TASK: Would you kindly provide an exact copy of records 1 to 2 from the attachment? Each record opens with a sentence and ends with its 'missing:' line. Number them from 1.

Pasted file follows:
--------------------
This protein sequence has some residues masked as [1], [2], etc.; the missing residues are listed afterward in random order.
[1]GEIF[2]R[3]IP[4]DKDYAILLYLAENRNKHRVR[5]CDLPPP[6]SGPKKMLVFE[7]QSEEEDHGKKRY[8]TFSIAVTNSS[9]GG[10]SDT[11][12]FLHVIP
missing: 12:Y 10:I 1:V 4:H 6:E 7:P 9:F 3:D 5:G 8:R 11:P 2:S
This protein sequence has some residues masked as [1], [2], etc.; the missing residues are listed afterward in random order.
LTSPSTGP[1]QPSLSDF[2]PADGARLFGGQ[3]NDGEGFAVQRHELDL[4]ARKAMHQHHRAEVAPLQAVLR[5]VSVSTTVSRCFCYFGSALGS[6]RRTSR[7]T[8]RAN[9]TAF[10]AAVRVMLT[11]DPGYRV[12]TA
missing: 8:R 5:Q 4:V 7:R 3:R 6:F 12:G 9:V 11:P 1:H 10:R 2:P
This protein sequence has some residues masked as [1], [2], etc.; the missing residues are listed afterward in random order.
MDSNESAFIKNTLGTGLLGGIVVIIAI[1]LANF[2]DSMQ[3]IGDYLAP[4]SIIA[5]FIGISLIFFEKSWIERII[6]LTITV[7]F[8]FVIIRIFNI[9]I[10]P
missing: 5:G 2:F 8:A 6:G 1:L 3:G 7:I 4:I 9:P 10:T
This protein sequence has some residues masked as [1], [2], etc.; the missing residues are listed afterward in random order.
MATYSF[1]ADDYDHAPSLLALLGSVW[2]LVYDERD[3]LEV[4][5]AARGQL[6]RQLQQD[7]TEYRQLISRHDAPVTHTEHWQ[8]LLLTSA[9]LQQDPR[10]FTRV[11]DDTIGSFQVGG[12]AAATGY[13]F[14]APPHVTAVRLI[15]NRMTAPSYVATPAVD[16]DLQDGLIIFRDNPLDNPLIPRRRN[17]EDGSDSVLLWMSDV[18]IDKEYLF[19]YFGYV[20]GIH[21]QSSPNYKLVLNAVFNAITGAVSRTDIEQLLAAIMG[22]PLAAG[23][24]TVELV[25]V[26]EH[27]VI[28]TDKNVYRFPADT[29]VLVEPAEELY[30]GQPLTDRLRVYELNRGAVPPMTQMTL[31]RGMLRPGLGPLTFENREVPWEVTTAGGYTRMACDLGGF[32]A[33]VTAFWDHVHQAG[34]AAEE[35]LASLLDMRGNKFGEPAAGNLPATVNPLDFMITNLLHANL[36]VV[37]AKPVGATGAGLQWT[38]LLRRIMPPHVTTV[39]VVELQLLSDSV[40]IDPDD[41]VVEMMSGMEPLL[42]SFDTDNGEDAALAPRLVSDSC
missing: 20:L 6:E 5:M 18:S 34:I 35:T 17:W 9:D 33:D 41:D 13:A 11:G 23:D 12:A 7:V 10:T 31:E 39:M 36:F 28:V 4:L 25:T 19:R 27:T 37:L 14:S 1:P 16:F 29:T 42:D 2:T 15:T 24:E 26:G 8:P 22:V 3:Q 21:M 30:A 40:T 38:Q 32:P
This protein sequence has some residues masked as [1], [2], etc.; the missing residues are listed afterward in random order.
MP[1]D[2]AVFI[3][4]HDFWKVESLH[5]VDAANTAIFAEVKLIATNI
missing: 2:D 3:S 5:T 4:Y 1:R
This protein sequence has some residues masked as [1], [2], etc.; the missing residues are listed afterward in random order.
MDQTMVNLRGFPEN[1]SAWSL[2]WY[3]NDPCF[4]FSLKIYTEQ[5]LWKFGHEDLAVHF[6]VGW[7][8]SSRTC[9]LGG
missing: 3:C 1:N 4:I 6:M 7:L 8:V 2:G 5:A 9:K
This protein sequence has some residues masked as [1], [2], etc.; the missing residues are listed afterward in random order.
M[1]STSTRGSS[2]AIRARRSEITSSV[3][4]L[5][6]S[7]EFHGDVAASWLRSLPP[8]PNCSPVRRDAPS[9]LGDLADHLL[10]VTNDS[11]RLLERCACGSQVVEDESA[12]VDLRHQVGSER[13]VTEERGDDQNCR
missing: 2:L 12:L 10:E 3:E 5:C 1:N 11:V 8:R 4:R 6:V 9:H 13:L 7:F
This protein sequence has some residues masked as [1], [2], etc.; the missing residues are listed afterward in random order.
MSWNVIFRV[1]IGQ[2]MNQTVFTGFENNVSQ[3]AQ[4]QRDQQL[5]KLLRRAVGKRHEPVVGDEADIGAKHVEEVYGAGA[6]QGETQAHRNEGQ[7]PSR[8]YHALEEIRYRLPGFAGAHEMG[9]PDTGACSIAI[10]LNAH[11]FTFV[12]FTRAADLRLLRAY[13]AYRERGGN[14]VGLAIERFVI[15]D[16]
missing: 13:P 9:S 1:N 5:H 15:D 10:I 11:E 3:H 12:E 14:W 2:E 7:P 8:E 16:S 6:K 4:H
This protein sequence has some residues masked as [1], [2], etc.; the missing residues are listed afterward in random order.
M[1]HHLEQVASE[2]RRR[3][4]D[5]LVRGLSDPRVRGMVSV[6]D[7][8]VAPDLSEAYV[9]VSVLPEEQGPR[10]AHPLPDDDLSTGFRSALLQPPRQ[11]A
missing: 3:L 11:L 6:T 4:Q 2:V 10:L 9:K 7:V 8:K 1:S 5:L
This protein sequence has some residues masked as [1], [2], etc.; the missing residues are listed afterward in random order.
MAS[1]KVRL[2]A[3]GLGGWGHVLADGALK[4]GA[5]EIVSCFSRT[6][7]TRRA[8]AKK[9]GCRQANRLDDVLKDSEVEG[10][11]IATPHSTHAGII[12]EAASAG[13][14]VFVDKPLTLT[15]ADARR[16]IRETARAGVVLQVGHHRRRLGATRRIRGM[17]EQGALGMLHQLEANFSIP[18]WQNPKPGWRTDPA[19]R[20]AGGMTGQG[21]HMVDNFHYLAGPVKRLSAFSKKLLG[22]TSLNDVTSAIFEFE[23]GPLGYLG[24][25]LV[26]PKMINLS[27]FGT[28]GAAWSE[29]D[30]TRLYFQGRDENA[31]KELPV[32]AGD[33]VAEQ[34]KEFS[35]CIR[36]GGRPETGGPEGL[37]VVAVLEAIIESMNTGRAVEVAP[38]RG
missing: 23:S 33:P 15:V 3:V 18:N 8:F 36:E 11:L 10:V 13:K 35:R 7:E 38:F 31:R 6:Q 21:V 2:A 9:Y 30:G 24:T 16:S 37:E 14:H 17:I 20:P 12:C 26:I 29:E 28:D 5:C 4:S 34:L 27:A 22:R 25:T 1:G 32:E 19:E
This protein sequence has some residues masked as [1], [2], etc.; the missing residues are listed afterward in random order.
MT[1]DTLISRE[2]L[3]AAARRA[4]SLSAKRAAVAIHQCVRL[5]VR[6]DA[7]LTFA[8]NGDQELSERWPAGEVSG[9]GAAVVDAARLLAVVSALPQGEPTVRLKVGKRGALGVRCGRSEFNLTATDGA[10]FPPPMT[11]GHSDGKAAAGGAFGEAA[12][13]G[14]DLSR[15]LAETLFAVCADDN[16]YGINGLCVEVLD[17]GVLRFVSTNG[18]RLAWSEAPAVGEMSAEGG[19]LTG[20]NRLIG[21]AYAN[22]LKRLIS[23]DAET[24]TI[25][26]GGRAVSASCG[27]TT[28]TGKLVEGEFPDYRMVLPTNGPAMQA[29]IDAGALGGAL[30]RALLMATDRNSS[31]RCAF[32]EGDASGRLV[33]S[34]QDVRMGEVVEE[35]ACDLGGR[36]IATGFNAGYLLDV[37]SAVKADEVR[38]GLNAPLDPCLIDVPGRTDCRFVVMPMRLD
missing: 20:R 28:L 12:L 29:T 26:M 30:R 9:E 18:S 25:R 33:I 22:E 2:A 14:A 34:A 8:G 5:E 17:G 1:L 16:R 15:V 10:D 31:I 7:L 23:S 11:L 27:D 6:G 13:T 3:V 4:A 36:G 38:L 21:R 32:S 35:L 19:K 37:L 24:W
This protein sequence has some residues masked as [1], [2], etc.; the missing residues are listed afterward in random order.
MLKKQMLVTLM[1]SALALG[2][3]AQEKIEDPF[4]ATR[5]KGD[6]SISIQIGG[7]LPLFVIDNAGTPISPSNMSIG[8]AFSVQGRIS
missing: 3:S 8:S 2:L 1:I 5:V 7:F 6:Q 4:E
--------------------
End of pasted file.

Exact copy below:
This protein sequence has some residues masked as [1], [2], etc.; the missing residues are listed afterward in random order.
[1]GEIF[2]R[3]IP[4]DKDYAILLYLAENRNKHRVR[5]CDLPPP[6]SGPKKMLVFE[7]QSEEEDHGKKRY[8]TFSIAVTNSS[9]GG[10]SDT[11][12]FLHVIP
missing: 12:Y 10:I 1:V 4:H 6:E 7:P 9:F 3:D 5:G 8:R 11:P 2:S
This protein sequence has some residues masked as [1], [2], etc.; the missing residues are listed afterward in random order.
LTSPSTGP[1]QPSLSDF[2]PADGARLFGGQ[3]NDGEGFAVQRHELDL[4]ARKAMHQHHRAEVAPLQAVLR[5]VSVSTTVSRCFCYFGSALGS[6]RRTSR[7]T[8]RAN[9]TAF[10]AAVRVMLT[11]DPGYRV[12]TA
missing: 8:R 5:Q 4:V 7:R 3:R 6:F 12:G 9:V 11:P 1:H 10:R 2:P